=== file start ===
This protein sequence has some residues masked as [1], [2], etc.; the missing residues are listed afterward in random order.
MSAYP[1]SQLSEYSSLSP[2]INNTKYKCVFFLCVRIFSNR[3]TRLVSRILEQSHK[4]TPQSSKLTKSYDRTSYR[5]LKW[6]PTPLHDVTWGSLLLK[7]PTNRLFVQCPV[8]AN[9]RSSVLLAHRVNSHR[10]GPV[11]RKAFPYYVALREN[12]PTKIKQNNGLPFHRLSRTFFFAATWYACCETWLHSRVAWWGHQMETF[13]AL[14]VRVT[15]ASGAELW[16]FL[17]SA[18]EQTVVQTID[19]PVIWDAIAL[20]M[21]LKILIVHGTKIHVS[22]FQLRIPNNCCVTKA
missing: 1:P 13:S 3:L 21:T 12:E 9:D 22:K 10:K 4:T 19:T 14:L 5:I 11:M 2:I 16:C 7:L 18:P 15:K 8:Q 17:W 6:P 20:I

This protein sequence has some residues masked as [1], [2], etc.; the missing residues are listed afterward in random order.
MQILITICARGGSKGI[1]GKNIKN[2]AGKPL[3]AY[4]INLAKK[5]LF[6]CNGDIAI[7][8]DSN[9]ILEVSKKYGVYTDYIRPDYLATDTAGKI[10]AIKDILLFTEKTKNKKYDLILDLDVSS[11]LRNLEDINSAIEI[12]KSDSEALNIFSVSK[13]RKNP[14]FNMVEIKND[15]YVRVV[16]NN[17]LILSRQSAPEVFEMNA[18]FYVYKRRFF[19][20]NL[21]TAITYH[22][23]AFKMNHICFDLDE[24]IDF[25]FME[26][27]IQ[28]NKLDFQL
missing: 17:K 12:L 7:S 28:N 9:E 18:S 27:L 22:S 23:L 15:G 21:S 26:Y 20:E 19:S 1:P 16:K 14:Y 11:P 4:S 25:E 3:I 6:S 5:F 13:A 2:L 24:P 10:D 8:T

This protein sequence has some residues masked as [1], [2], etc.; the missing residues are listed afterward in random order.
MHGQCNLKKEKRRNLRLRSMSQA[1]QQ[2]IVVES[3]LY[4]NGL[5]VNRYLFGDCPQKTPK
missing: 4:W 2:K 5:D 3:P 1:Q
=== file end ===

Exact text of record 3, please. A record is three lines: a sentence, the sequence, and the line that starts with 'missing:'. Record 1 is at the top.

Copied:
This protein sequence has some residues masked as [1], [2], etc.; the missing residues are listed afterward in random order.
MHGQCNLKKEKRRNLRLRSMSQA[1]QQ[2]IVVES[3]LY[4]NGL[5]VNRYLFGDCPQKTPK
missing: 4:W 2:K 5:D 3:P 1:Q